Ralph Neville, 1st Earl of Westmorland was married twice. He was married first to Margaret Stafford and had eight children. After Margaret’s death he married for a second time to Joan Beaufort and produced a further fourteen children of whom nine were sons (three of them didn’t live for long.) So far so many. The first family weren’t keen on the second family because whilst they got the title and eventually Raby Castle which was part of Joan Beaufort’s dower (so it was hers for her life) they didn’t get the loot which went to the second family – which doesn’t help much if you’re trying to keep track of who was fighting whom during the Wars of the roses.
The eldest son from the second marriage was Richard Neville, Earl of Salisbury by right of his wife Alice Montagu or Montacute depending on how you feel like spelling it. The Salisburys had ten children, the eldest of whom was also called Richard and became the so-called Kingmaker. Three of the children died in infancy – but that’s still seven more Nevilles to extend the family influence.
Thomas Neville became his uncle Robert’s steward (Uncle Robert was the Bishop of Durham.) His marriage to Maud Stanhope triggered a violent upsurge in the Neville-Percy feud on Thomas and Maud’s wedding day. He also turns up as a deputy warden for his father and as a guarantor for his uncle, William Neville Lord Fauconberg. He was killed at the Battle of Wakefield along with his father and uncle-by-marriage Richard of York.
John Neville, 1st Marquess Montagu is usually associated with the Percy feud mainly because he became the Earl of Northumberland for a short time in 1464. It did not go down well with the locals and besides which Warwick’s relationship with the king began to deteriorate. Long story, short – he was booted out of the earldom, rebelled and was finally killed at the Battle of Barnet.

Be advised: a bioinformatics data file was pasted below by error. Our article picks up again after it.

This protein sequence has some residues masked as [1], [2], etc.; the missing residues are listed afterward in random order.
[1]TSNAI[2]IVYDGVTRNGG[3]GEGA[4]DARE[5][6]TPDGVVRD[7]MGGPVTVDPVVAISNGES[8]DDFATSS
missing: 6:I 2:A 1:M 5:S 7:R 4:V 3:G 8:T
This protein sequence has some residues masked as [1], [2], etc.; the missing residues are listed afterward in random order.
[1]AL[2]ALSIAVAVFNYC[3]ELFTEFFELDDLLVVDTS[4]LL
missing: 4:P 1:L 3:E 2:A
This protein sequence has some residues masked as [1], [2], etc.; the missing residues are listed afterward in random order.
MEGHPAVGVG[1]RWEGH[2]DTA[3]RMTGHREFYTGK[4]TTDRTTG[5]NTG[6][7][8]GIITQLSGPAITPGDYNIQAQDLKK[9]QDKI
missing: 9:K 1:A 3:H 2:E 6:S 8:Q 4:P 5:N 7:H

George Neville – youngest surviving son – always destined for the church became Bishop of Exeter in 1458 and Archbishop of York in 1465. He was also Lord Chancellor and when he was sacked from the post Warwick took it rather personally, blaming the Woodville faction for his loss of influence – as personified by the demotion of George – who then made matters even worse by marrying Edward IV’s brother the Duke of Clarence to Warwick’s daughter Isabel despite express instructions from the king that there should be no marriage.
Joan Neville became the Countess of Arundel.
Cecily (not the Rose of Raby – she was this Cecily’s aunt) married Henry Beauchamp, Duke of Warwick who died inconveniently young. She married for a second time to John Tiptoft, Earl of Worcester.
Alice Neville was Katherine Parr’s great granny.
Eleanor Neville married Thomas Stanley, 1st Earl of Derby – three of their children survived into adulthood but after Eleanor died, Stanley remarried…to Lady Margaret Beaufort, becoming the step-father of Henry Tudor and the bloke who didn’t commit at Bosworth until he saw which way the wind was blowing.
Katherine Neville married in to another family feud when she married William Bonville. The Bonvilles and the Courtneys were fighting for pre-eminence in Devon. Her second husband was the Lord Hastings who got his head chopped off by Richard III without trial. Richard placed Katherine under his protection immediately after doing away with her philandering spouse (who had a bit of a thing going with Edward IV’s mistress Jane Shore.) Katherine’s buried in the parish church at Ashby de la Zouche.
Margaret Neville found herself married to John de Vere, 13th Earl of Oxford. John became the earl somewhat unexpectedly. Cecily’s husband executed his father and elder brother for treason…they were Lancastrians. John was also a Lancastrian which came in handy when Warwick turned his coat.
And my point? It’s not what you know, it’s who you know – or rather more importantly who you’re related to when it comes to the Neville Affinity.